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Rewriting Life

Power Elbow

A powered elbow brace developed at MIT allows patients with spinal-cord injuries to bend and extend their arms under their own control.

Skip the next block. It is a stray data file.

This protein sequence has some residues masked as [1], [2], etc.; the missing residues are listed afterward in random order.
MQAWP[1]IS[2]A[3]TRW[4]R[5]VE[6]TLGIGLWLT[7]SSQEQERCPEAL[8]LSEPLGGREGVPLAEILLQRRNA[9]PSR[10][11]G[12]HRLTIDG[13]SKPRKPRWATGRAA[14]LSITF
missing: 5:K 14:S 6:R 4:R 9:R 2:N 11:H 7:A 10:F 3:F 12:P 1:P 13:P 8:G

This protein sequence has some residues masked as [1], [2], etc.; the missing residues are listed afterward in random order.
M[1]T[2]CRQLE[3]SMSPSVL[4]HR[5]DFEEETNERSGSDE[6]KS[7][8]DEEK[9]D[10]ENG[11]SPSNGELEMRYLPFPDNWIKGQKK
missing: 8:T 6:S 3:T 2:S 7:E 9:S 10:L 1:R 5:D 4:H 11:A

For people with spinal-cord injuries, just trying to feed themselves or pick up objects can be exhausting and frustrating. MIT researchers Kailas Narendran and John McBean, working with mechanical engineer Woodie Flowers, have built a powered elbow brace that allows patients to bend and extend their arms under their own control. Carried in a hip pack is a small electric motor that drives the elbow brace via a set of miniature cables. Electrodes placed on the skin pick up electrical signals from the biceps muscle as the wearer flexes his or her arm; a control box interprets these signals and commands the motor to move the elbow joint with just the right amount of force to let the patient, for instance, wave or pick up a cup. Initial tests have been completed on spinal-injury patients at Spaulding Rehabilitation Hospital in Boston; a larger clinical study is now under way, says Narendran, who with McBean is starting up a company this summer to develop the product.

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